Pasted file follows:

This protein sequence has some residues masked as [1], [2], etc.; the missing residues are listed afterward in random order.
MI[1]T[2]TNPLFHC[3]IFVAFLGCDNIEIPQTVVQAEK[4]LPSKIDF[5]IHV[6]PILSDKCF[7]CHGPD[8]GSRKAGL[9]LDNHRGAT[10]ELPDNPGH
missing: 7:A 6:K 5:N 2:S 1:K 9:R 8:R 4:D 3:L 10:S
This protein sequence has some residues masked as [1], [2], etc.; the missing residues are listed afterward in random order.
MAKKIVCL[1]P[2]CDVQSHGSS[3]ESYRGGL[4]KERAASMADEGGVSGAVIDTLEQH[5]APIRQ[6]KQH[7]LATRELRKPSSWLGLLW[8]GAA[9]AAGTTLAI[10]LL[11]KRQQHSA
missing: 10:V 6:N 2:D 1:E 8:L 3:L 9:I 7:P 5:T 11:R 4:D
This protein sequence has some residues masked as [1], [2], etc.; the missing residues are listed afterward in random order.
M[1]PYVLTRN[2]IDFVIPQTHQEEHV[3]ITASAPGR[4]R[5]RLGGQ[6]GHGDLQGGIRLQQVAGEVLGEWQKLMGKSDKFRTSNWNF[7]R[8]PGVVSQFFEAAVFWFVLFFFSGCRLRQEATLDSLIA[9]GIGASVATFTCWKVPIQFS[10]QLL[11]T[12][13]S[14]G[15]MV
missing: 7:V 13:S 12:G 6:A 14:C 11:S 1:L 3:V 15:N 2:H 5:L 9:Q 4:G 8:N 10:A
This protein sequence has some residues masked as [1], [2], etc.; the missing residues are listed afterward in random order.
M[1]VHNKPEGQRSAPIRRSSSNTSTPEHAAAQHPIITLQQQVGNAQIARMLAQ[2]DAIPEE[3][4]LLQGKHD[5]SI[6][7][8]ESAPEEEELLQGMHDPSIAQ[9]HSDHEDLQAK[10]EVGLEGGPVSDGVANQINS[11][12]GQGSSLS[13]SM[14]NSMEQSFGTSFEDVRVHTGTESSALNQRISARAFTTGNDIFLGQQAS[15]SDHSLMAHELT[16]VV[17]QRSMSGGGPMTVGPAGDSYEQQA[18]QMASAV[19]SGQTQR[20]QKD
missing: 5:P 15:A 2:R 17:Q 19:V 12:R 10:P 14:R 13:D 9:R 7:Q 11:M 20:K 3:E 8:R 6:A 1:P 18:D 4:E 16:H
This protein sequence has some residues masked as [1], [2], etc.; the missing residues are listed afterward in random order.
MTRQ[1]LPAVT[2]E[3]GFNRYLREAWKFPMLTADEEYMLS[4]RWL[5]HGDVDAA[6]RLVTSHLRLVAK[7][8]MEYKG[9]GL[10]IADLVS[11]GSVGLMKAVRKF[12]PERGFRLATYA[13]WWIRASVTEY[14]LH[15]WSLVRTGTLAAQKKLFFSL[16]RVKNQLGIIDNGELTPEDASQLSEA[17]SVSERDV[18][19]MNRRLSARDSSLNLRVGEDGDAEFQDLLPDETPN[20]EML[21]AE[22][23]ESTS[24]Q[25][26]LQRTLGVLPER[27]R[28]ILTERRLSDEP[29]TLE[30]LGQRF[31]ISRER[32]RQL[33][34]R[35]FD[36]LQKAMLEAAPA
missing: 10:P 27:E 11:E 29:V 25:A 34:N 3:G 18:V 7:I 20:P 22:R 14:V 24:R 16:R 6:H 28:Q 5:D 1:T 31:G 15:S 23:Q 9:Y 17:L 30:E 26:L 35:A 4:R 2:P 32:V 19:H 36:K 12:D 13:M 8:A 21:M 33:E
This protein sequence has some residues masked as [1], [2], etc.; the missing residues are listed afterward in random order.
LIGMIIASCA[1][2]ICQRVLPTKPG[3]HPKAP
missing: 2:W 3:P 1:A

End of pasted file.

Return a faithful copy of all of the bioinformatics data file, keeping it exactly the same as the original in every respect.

This protein sequence has some residues masked as [1], [2], etc.; the missing residues are listed afterward in random order.
MI[1]T[2]TNPLFHC[3]IFVAFLGCDNIEIPQTVVQAEK[4]LPSKIDF[5]IHV[6]PILSDKCF[7]CHGPD[8]GSRKAGL[9]LDNHRGAT[10]ELPDNPGH
missing: 7:A 6:K 5:N 2:S 1:K 9:R 8:R 4:D 3:L 10:S
This protein sequence has some residues masked as [1], [2], etc.; the missing residues are listed afterward in random order.
MAKKIVCL[1]P[2]CDVQSHGSS[3]ESYRGGL[4]KERAASMADEGGVSGAVIDTLEQH[5]APIRQ[6]KQH[7]LATRELRKPSSWLGLLW[8]GAA[9]AAGTTLAI[10]LL[11]KRQQHSA
missing: 10:V 6:N 2:D 1:E 8:L 3:L 9:I 7:P 5:T 11:R 4:D
This protein sequence has some residues masked as [1], [2], etc.; the missing residues are listed afterward in random order.
M[1]PYVLTRN[2]IDFVIPQTHQEEHV[3]ITASAPGR[4]R[5]RLGGQ[6]GHGDLQGGIRLQQVAGEVLGEWQKLMGKSDKFRTSNWNF[7]R[8]PGVVSQFFEAAVFWFVLFFFSGCRLRQEATLDSLIA[9]GIGASVATFTCWKVPIQFS[10]QLL[11]T[12][13]S[14]G[15]MV
missing: 7:V 13:S 12:G 6:A 14:C 11:S 1:L 3:V 15:N 2:H 5:L 9:Q 4:G 8:N 10:A
This protein sequence has some residues masked as [1], [2], etc.; the missing residues are listed afterward in random order.
M[1]VHNKPEGQRSAPIRRSSSNTSTPEHAAAQHPIITLQQQVGNAQIARMLAQ[2]DAIPEE[3][4]LLQGKHD[5]SI[6][7][8]ESAPEEEELLQGMHDPSIAQ[9]HSDHEDLQAK[10]EVGLEGGPVSDGVANQINS[11][12]GQGSSLS[13]SM[14]NSMEQSFGTSFEDVRVHTGTESSALNQRISARAFTTGNDIFLGQQAS[15]SDHSLMAHELT[16]VV[17]QRSMSGGGPMTVGPAGDSYEQQA[18]QMASAV[19]SGQTQR[20]QKD
missing: 5:P 15:A 2:R 17:Q 19:V 12:R 10:P 14:R 13:D 9:R 7:Q 11:M 20:K 3:E 8:R 6:A 1:P 18:D 4:E 16:H
This protein sequence has some residues masked as [1], [2], etc.; the missing residues are listed afterward in random order.
MTRQ[1]LPAVT[2]E[3]GFNRYLREAWKFPMLTADEEYMLS[4]RWL[5]HGDVDAA[6]RLVTSHLRLVAK[7][8]MEYKG[9]GL[10]IADLVS[11]GSVGLMKAVRKF[12]PERGFRLATYA[13]WWIRASVTEY[14]LH[15]WSLVRTGTLAAQKKLFFSL[16]RVKNQLGIIDNGELTPEDASQLSEA[17]SVSERDV[18][19]MNRRLSARDSSLNLRVGEDGDAEFQDLLPDETPN[20]EML[21]AE[22][23]ESTS[24]Q[25][26]LQRTLGVLPER[27]R[28]ILTERRLSDEP[29]TLE[30]LGQRF[31]ISRER[32]RQL[33][34]R[35]FD[36]LQKAMLEAAPA
missing: 10:P 27:E 11:E 29:V 25:A 34:N 3:G 18:V 7:I 20:P 22:R 14:V 24:R 16:R 6:H 28:Q 5:D 1:T 31:G 15:S 23:Q 9:Y 17:L 30:E 26:L 35:A 4:R 2:P 32:V 19:H 36:K 12:D 13:M 8:A 21:M 33:E
This protein sequence has some residues masked as [1], [2], etc.; the missing residues are listed afterward in random order.
LIGMIIASCA[1][2]ICQRVLPTKPG[3]HPKAP
missing: 2:W 3:P 1:A